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Minister Flanagan launches new IIEA book on Irish perspectives on “Brexit”

European Union, Minister Charles Flanagan, Press Releases, Ireland, Great Britain, 2015

 

Minister Flanagan launches new IIEA book on Irish perspectives on “Brexit”

“Keeping the EU intact, with the UK at the centre of it, is worth fighting tooth and nail for”

The Minister for Foreign Affairs and Trade, Charlie Flanagan TD, this evening (Wednesday) launched the IIEA’s new publication, “Britain and Europe: The Endgame” - a series of essays setting out Irish perspectives on “Brexit”. The launch was attended by TDs, Senators and guests including the British Ambassador, HE Dominick Chilcott.

In his address, Minister Flanagan stated:

“A core message that leaps from this book’s pages is that it’s in our country’s fundamental interests that the UK remains a member of the European Union. There is, I think, absolutely no doubt about that. British membership of the Union is hugely important for this country – for our economy, for the strength of the British-Irish relationship, for peace and stability in Northern Ireland and for our long-term strategic positioning within the EU.

“But these convictions carry even more weight and more credibility when we best understand the issues at play for our island and our people. And that is precisely why this book will prove to be so valuable. It neatly – even forensically – sets out the issues, scenarios and implications that could arise for all of us if the UK were to leave the EU. That is why I have no doubt that this text will be of great assistance to all of us in the time ahead.”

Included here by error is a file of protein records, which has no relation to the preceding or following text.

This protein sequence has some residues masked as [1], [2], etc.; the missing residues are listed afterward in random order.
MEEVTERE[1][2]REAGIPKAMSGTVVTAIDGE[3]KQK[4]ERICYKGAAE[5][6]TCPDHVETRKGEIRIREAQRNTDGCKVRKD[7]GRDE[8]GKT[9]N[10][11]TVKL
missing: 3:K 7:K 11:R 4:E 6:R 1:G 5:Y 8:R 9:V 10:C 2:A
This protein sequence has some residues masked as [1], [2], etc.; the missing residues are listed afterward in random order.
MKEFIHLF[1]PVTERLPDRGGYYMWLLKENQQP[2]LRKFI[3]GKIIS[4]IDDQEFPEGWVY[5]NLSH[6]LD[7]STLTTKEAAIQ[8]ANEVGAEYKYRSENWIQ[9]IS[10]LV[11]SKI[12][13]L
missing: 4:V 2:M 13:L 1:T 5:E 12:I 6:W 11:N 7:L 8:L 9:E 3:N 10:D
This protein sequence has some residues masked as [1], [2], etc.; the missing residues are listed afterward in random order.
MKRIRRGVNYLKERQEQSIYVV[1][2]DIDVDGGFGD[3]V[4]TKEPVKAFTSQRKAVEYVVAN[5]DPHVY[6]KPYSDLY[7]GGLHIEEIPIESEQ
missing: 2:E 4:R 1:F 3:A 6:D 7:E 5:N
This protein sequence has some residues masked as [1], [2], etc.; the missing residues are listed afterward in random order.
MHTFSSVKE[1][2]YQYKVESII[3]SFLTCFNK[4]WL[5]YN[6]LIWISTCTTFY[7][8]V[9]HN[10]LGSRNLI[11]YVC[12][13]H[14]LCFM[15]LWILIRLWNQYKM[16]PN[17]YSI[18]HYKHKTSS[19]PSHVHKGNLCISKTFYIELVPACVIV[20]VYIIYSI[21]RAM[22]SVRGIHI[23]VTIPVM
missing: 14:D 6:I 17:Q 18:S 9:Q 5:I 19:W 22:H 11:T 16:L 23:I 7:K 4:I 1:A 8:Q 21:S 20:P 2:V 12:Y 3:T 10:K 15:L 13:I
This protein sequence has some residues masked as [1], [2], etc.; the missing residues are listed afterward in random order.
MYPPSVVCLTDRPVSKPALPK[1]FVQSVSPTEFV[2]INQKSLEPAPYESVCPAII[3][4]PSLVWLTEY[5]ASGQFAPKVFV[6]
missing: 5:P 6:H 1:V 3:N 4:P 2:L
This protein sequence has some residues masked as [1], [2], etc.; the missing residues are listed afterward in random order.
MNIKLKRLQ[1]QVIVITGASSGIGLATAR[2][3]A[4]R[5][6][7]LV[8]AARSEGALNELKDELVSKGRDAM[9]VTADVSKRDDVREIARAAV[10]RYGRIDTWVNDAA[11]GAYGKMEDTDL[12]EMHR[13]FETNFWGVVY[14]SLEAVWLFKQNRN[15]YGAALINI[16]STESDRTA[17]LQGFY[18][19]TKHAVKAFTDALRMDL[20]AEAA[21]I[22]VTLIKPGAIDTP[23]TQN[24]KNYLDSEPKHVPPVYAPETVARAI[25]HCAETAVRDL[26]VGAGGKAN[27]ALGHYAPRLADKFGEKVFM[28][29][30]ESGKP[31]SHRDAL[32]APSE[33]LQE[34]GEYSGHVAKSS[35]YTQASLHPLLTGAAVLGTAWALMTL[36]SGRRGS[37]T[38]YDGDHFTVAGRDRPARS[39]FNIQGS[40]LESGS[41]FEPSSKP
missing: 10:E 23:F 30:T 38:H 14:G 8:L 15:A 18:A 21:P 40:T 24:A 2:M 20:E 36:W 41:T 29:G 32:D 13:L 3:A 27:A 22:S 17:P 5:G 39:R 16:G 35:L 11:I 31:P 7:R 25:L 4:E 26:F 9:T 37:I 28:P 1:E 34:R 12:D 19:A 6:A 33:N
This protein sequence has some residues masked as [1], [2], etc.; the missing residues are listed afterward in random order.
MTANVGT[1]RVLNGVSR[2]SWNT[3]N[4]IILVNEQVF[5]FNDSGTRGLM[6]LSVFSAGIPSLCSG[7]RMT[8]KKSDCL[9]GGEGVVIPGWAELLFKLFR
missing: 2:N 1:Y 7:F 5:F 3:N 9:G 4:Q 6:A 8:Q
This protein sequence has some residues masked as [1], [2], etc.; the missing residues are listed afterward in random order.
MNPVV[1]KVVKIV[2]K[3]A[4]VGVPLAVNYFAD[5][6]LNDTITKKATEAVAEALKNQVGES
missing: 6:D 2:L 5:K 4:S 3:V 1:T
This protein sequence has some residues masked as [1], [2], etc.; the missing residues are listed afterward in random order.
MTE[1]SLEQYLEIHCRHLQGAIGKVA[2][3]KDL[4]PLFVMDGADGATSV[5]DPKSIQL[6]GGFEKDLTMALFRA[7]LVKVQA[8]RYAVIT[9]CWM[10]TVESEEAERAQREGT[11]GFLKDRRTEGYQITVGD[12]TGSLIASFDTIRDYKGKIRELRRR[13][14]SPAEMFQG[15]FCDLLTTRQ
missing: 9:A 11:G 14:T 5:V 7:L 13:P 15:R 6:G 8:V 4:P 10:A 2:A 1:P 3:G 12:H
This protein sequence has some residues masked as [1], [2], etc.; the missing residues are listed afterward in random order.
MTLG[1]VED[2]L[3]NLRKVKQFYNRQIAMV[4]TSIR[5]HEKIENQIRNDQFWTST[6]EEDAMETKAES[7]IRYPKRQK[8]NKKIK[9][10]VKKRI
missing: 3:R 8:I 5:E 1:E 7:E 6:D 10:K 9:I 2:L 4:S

Minister Flanagan also commended the Oireachtas Committee on European Affairs for its series of hearings over two months, which were addressed by some of the book’s contributors.

Referring to the debate in Britain regarding EU membership, the Minister noted the importance of the forthcoming General Election on 7 May and commented:

“I accept there are serious concerns felt by many in the UK about their membership of the Union. And yes, there are some loud calls for the UK to up sticks altogether and withdraw. But let’s not forget either that there are a lot of people in the UK speaking a lot of sense about the EU and their country’s place in it. Their voices should not be drowned out. They want to work to achieve sensible reform of the EU to help win the support of their public for continued British membership – a process that Ireland, and many other EU member States, can support.

“It’s also positive to see recent polls showing renewed popular support for British membership of the Union. British business leaders have also – it seems to me – found their voice over the last few weeks in extolling the advantages.

“So the Brexit ship has certainly not sailed. Far from it. That belief is why the Government is focussed on working hard to keep the UK anchored in the Union – though of course we have to bear all scenarios in mind.”

He concluded:

“We should never forget just how remarkably successful the European Union project has been. That is why keeping the EU intact, with the UK at the centre of it, is really worth fighting tooth and nail for. It’s not just for our economy or for our strategic positioning within the Union – big and important reasons though they are – but because it will help to sustain what has been Europe’s greatest ever success story.”

Ends